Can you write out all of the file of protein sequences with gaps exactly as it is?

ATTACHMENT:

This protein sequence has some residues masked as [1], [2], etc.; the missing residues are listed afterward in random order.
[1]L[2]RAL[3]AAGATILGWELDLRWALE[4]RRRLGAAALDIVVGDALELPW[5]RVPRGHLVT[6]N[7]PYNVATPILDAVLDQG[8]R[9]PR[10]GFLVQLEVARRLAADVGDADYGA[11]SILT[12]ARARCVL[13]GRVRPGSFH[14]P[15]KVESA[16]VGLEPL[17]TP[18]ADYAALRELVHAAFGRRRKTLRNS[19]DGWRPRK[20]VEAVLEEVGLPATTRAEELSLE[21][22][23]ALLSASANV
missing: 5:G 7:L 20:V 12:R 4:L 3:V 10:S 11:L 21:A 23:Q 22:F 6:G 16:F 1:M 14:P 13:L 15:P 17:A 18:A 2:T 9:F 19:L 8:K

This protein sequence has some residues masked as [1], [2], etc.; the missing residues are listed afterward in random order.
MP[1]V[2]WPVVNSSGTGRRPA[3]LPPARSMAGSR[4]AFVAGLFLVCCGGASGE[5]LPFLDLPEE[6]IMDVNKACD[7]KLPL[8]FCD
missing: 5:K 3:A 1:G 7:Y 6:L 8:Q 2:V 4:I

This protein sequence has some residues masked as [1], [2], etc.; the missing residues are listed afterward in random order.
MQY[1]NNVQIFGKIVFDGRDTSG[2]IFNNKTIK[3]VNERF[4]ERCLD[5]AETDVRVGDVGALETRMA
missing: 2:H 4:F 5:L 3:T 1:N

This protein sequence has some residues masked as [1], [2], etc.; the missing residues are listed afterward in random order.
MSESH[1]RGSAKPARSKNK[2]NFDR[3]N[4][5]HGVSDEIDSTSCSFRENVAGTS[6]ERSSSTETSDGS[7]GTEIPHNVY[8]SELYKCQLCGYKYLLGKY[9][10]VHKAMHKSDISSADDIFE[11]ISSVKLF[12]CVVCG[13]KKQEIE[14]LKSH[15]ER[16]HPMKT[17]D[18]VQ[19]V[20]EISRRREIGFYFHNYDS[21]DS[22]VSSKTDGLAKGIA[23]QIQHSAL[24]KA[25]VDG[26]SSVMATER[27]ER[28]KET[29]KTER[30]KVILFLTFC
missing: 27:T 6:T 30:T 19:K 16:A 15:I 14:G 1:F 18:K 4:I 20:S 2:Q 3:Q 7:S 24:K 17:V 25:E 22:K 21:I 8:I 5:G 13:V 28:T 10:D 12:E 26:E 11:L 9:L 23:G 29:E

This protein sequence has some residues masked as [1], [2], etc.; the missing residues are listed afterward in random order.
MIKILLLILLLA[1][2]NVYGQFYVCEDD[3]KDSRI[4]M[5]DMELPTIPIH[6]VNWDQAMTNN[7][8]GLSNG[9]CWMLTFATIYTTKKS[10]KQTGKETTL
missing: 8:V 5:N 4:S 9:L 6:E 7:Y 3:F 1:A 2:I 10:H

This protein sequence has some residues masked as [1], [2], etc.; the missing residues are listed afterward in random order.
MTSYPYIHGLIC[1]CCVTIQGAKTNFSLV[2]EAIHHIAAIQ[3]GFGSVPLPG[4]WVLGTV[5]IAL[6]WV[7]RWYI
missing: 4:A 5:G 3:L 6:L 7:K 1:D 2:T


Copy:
This protein sequence has some residues masked as [1], [2], etc.; the missing residues are listed afterward in random order.
[1]L[2]RAL[3]AAGATILGWELDLRWALE[4]RRRLGAAALDIVVGDALELPW[5]RVPRGHLVT[6]N[7]PYNVATPILDAVLDQG[8]R[9]PR[10]GFLVQLEVARRLAADVGDADYGA[11]SILT[12]ARARCVL[13]GRVRPGSFH[14]P[15]KVESA[16]VGLEPL[17]TP[18]ADYAALRELVHAAFGRRRKTLRNS[19]DGWRPRK[20]VEAVLEEVGLPATTRAEELSLE[21][22][23]ALLSASANV
missing: 5:G 7:L 20:V 12:R 4:L 3:V 10:S 11:L 21:A 23:Q 22:F 6:G 16:F 1:M 14:P 13:L 15:P 17:A 18:A 2:T 9:F 19:L 8:K

This protein sequence has some residues masked as [1], [2], etc.; the missing residues are listed afterward in random order.
MP[1]V[2]WPVVNSSGTGRRPA[3]LPPARSMAGSR[4]AFVAGLFLVCCGGASGE[5]LPFLDLPEE[6]IMDVNKACD[7]KLPL[8]FCD
missing: 5:K 3:A 1:G 7:Y 6:L 8:Q 2:V 4:I

This protein sequence has some residues masked as [1], [2], etc.; the missing residues are listed afterward in random order.
MQY[1]NNVQIFGKIVFDGRDTSG[2]IFNNKTIK[3]VNERF[4]ERCLD[5]AETDVRVGDVGALETRMA
missing: 2:H 4:F 5:L 3:T 1:N

This protein sequence has some residues masked as [1], [2], etc.; the missing residues are listed afterward in random order.
MSESH[1]RGSAKPARSKNK[2]NFDR[3]N[4][5]HGVSDEIDSTSCSFRENVAGTS[6]ERSSSTETSDGS[7]GTEIPHNVY[8]SELYKCQLCGYKYLLGKY[9][10]VHKAMHKSDISSADDIFE[11]ISSVKLF[12]CVVCG[13]KKQEIE[14]LKSH[15]ER[16]HPMKT[17]D[18]VQ[19]V[20]EISRRREIGFYFHNYDS[21]DS[22]VSSKTDGLAKGIA[23]QIQHSAL[24]KA[25]VDG[26]SSVMATER[27]ER[28]KET[29]KTER[30]KVILFLTFC
missing: 27:T 6:T 30:T 19:K 16:A 15:I 14:G 1:F 18:K 4:I 20:S 2:Q 3:Q 7:S 24:K 17:V 25:E 22:K 21:I 8:I 5:G 13:V 28:T 10:D 12:E 26:E 11:L 9:L 23:G 29:E

This protein sequence has some residues masked as [1], [2], etc.; the missing residues are listed afterward in random order.
MIKILLLILLLA[1][2]NVYGQFYVCEDD[3]KDSRI[4]M[5]DMELPTIPIH[6]VNWDQAMTNN[7][8]GLSNG[9]CWMLTFATIYTTKKS[10]KQTGKETTL
missing: 8:V 5:N 4:S 9:L 6:E 7:Y 3:F 1:A 2:I 10:H

This protein sequence has some residues masked as [1], [2], etc.; the missing residues are listed afterward in random order.
MTSYPYIHGLIC[1]CCVTIQGAKTNFSLV[2]EAIHHIAAIQ[3]GFGSVPLPG[4]WVLGTV[5]IAL[6]WV[7]RWYI
missing: 4:A 5:G 3:L 6:L 7:K 1:D 2:T